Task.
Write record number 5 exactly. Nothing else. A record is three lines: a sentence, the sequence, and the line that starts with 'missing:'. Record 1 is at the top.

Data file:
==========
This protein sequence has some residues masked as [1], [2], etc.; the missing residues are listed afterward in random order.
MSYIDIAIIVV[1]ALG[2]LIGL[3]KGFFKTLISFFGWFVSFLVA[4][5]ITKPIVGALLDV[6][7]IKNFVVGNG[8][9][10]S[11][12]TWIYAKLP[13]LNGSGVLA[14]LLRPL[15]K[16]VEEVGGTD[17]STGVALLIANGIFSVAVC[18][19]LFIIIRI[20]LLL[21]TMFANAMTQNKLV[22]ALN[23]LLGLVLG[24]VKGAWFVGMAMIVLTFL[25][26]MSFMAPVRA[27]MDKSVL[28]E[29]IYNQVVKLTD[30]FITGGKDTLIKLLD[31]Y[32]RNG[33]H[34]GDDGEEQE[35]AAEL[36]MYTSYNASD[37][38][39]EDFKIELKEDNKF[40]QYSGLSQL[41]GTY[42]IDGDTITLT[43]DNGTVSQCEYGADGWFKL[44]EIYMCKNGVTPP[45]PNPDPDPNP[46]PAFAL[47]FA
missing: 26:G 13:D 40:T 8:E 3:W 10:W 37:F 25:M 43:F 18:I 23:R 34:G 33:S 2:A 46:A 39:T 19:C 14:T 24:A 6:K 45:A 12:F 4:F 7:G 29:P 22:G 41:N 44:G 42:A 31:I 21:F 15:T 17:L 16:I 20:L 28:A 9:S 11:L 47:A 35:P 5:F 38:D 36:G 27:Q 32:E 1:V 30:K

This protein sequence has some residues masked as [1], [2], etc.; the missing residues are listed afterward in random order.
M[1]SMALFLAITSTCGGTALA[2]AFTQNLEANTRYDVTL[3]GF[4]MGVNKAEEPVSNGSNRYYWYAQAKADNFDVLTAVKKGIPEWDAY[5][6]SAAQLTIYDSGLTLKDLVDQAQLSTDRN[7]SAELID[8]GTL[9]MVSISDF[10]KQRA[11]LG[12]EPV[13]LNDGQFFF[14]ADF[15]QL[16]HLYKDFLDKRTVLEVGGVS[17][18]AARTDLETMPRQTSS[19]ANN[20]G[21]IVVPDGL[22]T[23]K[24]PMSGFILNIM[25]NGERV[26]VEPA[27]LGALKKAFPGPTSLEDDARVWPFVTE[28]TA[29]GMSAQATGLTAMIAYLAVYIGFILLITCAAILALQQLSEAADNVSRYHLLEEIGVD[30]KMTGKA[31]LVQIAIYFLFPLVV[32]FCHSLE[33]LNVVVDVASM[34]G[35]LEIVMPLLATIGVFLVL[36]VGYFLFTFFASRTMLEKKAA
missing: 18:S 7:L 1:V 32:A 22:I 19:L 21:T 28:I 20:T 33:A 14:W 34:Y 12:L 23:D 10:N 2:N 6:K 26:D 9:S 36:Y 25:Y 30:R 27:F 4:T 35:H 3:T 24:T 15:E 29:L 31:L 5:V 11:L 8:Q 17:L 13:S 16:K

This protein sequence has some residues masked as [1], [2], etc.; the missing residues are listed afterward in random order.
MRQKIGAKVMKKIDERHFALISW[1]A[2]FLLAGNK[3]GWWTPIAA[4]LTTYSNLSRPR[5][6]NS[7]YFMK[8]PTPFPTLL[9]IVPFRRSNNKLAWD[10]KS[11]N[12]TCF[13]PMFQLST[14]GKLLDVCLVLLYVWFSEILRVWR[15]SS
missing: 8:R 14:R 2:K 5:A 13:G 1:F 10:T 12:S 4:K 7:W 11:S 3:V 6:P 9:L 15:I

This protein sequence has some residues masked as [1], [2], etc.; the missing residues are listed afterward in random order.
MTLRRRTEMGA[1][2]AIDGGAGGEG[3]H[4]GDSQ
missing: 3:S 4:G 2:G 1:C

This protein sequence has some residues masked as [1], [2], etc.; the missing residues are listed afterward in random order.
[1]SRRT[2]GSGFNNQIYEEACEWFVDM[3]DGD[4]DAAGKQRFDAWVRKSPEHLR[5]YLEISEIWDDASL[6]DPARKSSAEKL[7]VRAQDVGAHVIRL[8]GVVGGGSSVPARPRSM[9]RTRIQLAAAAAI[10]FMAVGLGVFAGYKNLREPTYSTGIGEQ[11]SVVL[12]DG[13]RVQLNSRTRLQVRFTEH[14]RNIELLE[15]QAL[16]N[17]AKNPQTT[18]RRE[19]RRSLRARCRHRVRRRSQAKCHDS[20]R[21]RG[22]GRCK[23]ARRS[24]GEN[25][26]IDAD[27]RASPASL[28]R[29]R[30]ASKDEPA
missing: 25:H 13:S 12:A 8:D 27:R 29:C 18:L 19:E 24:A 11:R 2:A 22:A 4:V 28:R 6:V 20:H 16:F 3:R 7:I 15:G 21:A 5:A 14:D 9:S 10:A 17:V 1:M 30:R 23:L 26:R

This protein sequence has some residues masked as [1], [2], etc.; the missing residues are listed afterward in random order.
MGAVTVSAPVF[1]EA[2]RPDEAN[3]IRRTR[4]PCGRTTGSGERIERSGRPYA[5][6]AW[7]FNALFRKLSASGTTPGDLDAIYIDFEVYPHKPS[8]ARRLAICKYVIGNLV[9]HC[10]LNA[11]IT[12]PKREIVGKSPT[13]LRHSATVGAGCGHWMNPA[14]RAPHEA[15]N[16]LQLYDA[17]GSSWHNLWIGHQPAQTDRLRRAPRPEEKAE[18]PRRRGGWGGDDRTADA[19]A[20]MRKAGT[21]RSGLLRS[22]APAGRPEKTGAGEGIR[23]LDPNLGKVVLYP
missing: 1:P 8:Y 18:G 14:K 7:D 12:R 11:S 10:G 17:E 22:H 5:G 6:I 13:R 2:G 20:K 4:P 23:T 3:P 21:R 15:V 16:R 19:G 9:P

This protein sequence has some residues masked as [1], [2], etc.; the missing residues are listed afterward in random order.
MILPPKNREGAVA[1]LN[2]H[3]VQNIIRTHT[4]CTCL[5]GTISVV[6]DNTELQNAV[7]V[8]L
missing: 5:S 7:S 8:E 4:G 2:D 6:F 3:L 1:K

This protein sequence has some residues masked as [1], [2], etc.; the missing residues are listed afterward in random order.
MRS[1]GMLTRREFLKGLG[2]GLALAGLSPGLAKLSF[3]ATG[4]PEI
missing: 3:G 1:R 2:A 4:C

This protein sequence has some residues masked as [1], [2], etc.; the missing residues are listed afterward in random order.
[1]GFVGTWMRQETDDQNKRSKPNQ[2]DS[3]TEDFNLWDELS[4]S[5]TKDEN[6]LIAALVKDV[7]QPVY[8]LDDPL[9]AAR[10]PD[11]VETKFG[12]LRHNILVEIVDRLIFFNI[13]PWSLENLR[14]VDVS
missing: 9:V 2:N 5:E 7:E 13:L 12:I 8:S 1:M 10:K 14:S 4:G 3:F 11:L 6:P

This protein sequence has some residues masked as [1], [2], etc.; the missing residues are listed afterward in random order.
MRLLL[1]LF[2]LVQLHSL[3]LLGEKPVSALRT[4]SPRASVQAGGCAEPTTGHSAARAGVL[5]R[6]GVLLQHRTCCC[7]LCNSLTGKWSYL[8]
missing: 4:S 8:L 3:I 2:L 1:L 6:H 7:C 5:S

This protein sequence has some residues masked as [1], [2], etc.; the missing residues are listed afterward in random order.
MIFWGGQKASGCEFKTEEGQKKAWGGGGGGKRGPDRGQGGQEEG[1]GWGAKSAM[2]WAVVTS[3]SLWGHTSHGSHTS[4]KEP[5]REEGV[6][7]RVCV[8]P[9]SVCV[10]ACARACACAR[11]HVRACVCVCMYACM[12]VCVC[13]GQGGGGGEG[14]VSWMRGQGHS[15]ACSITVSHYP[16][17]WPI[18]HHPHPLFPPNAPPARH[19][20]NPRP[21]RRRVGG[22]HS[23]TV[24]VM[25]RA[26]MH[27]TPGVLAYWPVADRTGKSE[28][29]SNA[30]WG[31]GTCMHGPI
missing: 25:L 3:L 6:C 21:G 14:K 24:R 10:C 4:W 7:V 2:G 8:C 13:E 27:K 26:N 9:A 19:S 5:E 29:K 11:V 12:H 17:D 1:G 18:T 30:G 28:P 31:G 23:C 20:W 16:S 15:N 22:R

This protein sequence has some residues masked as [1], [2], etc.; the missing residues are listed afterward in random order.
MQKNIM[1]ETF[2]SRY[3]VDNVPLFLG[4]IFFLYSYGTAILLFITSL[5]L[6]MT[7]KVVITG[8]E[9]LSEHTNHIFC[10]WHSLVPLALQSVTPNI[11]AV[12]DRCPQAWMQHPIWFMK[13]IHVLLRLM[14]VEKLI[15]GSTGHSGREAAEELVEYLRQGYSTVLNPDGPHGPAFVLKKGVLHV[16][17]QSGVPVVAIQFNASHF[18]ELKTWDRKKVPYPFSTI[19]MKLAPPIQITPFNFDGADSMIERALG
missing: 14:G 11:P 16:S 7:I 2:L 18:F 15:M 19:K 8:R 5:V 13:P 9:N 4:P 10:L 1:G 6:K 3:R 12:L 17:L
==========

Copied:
This protein sequence has some residues masked as [1], [2], etc.; the missing residues are listed afterward in random order.
[1]SRRT[2]GSGFNNQIYEEACEWFVDM[3]DGD[4]DAAGKQRFDAWVRKSPEHLR[5]YLEISEIWDDASL[6]DPARKSSAEKL[7]VRAQDVGAHVIRL[8]GVVGGGSSVPARPRSM[9]RTRIQLAAAAAI[10]FMAVGLGVFAGYKNLREPTYSTGIGEQ[11]SVVL[12]DG[13]RVQLNSRTRLQVRFTEH[14]RNIELLE[15]QAL[16]N[17]AKNPQTT[18]RRE[19]RRSLRARCRHRVRRRSQAKCHDS[20]R[21]RG[22]GRCK[23]ARRS[24]GEN[25][26]IDAD[27]RASPASL[28]R[29]R[30]ASKDEPA
missing: 25:H 13:S 12:A 8:D 27:R 29:C 18:L 19:E 24:A 11:R 2:A 22:A 4:V 28:R 6:V 20:H 16:F 3:R 7:I 15:G 21:A 5:A 14:D 9:S 10:A 17:V 1:M 30:R 23:L 26:R